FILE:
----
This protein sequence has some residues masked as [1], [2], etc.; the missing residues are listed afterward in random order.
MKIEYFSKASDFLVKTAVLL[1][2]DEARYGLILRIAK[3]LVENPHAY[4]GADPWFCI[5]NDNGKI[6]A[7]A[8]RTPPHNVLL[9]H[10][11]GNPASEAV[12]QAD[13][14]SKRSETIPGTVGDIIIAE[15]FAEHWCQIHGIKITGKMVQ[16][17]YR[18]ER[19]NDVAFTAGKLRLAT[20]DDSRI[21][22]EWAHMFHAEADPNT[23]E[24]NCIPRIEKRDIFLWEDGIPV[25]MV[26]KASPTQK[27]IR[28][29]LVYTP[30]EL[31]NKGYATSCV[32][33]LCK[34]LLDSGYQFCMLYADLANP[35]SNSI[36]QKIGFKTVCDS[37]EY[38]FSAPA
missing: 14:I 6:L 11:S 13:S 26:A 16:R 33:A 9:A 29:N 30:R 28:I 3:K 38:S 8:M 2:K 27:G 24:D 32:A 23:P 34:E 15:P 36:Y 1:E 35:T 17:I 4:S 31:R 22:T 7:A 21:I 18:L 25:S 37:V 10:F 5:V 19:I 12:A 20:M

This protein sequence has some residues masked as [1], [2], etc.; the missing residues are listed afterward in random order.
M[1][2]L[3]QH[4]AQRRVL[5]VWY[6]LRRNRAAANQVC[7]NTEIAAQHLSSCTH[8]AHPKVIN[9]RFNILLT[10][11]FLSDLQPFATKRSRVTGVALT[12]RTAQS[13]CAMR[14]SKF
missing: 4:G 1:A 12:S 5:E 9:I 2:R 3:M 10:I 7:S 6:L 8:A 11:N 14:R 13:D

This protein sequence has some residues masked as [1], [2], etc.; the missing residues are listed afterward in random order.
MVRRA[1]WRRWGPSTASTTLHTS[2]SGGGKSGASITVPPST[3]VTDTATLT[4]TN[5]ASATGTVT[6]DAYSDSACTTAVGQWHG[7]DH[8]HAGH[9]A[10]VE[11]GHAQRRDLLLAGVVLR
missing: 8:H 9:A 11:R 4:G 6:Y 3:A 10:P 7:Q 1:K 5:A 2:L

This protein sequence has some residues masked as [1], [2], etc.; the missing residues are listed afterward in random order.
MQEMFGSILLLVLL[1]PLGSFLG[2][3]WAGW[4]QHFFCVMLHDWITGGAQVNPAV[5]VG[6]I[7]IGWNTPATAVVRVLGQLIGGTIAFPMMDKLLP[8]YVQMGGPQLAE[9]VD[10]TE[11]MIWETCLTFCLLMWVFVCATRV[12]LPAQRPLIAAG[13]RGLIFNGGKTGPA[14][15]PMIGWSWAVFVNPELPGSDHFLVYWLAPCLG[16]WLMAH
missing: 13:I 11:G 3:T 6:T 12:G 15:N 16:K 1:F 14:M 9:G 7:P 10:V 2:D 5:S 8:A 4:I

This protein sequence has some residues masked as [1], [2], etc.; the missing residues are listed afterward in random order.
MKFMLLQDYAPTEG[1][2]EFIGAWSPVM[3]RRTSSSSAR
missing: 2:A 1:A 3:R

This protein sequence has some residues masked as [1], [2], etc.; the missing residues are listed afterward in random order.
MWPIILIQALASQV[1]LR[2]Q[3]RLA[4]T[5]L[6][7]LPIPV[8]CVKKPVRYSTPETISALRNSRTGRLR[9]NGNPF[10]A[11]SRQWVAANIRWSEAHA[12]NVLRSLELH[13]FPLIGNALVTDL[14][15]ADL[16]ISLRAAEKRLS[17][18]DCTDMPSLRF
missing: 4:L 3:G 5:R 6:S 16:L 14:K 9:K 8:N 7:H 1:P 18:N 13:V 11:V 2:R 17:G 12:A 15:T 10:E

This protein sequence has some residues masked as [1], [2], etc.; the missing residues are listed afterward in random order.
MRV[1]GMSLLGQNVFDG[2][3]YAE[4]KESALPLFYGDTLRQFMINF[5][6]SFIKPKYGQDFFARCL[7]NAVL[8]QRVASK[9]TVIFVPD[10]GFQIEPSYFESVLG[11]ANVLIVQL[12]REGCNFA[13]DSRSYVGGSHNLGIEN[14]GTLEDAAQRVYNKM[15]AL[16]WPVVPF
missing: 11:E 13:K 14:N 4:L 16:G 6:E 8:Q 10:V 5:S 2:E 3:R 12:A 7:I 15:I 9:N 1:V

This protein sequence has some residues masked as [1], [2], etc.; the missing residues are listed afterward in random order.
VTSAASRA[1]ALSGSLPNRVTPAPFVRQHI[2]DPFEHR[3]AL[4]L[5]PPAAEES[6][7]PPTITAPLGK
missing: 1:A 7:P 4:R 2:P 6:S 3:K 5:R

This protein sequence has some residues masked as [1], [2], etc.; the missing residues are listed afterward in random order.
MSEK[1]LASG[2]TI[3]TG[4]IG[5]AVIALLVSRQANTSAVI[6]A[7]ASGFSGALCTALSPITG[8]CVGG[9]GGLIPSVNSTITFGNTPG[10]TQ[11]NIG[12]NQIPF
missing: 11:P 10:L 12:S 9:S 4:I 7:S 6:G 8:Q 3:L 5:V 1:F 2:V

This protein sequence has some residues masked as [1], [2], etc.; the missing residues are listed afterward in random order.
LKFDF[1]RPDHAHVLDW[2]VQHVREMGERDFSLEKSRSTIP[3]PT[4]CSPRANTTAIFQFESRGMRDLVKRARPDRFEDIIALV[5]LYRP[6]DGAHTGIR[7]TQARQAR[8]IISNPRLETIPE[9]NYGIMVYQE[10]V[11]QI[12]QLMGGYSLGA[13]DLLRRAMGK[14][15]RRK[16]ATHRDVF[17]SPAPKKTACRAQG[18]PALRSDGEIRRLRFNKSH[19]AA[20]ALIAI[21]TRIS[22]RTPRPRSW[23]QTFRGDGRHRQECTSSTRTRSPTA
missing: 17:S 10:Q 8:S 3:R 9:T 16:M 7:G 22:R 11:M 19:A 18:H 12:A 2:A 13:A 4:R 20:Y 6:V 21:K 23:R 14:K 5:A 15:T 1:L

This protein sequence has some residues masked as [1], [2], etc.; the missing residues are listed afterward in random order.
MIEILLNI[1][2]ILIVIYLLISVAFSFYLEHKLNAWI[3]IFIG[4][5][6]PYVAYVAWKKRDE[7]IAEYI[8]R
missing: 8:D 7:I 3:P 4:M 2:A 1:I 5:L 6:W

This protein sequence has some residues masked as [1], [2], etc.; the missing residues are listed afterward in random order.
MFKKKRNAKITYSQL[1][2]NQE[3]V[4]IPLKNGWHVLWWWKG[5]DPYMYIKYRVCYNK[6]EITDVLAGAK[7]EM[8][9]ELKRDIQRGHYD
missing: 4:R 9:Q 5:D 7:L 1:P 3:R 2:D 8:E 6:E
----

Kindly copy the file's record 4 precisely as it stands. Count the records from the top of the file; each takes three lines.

This protein sequence has some residues masked as [1], [2], etc.; the missing residues are listed afterward in random order.
MQEMFGSILLLVLL[1]PLGSFLG[2][3]WAGW[4]QHFFCVMLHDWITGGAQVNPAV[5]VG[6]I[7]IGWNTPATAVVRVLGQLIGGTIAFPMMDKLLP[8]YVQMGGPQLAE[9]VD[10]TE[11]MIWETCLTFCLLMWVFVCATRV[12]LPAQRPLIAAG[13]RGLIFNGGKTGPA[14][15]PMIGWSWAVFVNPELPGSDHFLVYWLAPCLG[16]WLMAH
missing: 13:I 11:G 3:T 6:T 12:G 15:N 16:K 1:F 14:M 9:G 7:P 10:V 2:D 5:S 8:A 4:I